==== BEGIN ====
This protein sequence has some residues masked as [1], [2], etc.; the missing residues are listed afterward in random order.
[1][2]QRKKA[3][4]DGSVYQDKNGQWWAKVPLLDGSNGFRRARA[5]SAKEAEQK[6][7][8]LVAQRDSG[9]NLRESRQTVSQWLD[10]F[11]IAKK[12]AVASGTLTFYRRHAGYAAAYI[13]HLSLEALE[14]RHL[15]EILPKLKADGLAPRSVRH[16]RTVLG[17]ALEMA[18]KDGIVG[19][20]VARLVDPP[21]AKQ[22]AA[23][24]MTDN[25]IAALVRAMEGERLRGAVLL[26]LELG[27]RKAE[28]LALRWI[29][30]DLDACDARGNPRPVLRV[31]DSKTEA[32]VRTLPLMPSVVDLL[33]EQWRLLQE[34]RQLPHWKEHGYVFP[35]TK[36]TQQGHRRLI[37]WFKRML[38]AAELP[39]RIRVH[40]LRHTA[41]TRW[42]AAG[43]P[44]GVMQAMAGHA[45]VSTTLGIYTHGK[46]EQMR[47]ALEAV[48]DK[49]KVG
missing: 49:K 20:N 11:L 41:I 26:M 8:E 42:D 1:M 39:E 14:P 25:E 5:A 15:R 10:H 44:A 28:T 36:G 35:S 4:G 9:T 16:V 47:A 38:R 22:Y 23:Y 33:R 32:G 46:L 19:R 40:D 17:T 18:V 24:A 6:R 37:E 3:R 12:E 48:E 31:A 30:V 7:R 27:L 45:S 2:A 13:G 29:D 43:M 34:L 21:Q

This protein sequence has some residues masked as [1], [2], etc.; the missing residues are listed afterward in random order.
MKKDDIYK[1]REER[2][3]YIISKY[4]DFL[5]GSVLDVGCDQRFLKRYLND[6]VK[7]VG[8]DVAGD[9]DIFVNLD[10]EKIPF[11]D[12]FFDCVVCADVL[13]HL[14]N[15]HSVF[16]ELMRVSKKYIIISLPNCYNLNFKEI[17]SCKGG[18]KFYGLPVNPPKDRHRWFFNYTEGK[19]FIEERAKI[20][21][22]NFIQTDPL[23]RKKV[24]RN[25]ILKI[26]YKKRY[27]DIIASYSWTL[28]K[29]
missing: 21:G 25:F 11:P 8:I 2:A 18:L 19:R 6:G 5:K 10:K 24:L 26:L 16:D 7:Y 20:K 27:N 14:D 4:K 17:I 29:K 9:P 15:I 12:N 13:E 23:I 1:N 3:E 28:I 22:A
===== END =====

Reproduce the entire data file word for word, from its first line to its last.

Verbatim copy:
This protein sequence has some residues masked as [1], [2], etc.; the missing residues are listed afterward in random order.
[1][2]QRKKA[3][4]DGSVYQDKNGQWWAKVPLLDGSNGFRRARA[5]SAKEAEQK[6][7][8]LVAQRDSG[9]NLRESRQTVSQWLD[10]F[11]IAKK[12]AVASGTLTFYRRHAGYAAAYI[13]HLSLEALE[14]RHL[15]EILPKLKADGLAPRSVRH[16]RTVLG[17]ALEMA[18]KDGIVG[19][20]VARLVDPP[21]AKQ[22]AA[23][24]MTDN[25]IAALVRAMEGERLRGAVLL[26]LELG[27]RKAE[28]LALRWI[29][30]DLDACDARGNPRPVLRV[31]DSKTEA[32]VRTLPLMPSVVDLL[33]EQWRLLQE[34]RQLPHWKEHGYVFP[35]TK[36]TQQGHRRLI[37]WFKRML[38]AAELP[39]RIRVH[40]LRHTA[41]TRW[42]AAG[43]P[44]GVMQAMAGHA[45]VSTTLGIYTHGK[46]EQMR[47]ALEAV[48]DK[49]KVG
missing: 49:K 20:N 11:L 41:I 26:M 8:E 42:D 1:M 39:E 14:P 25:E 5:A 15:R 10:H 44:A 28:T 36:G 35:S 4:G 9:T 16:V 47:A 38:R 22:Y 23:Y 33:R 32:G 46:L 19:R 40:D 17:T 18:V 24:A 6:R 37:E 3:R 12:E 48:E 31:A 30:V 7:R 27:L 45:S 2:A 13:G 29:D 43:M 34:L 21:Q

This protein sequence has some residues masked as [1], [2], etc.; the missing residues are listed afterward in random order.
MKKDDIYK[1]REER[2][3]YIISKY[4]DFL[5]GSVLDVGCDQRFLKRYLND[6]VK[7]VG[8]DVAGD[9]DIFVNLD[10]EKIPF[11]D[12]FFDCVVCADVL[13]HL[14]N[15]HSVF[16]ELMRVSKKYIIISLPNCYNLNFKEI[17]SCKGG[18]KFYGLPVNPPKDRHRWFFNYTEGK[19]FIEERAKI[20][21][22]NFIQTDPL[23]RKKV[24]RN[25]ILKI[26]YKKRY[27]DIIASYSWTL[28]K[29]
missing: 21:G 25:F 11:P 8:I 2:A 18:L 19:R 6:G 5:K 10:K 24:L 26:L 16:D 7:Y 20:K 27:N 14:D 4:K 17:I 29:K 9:P 15:I 12:N 13:E 23:I 1:N 3:E 28:I 22:A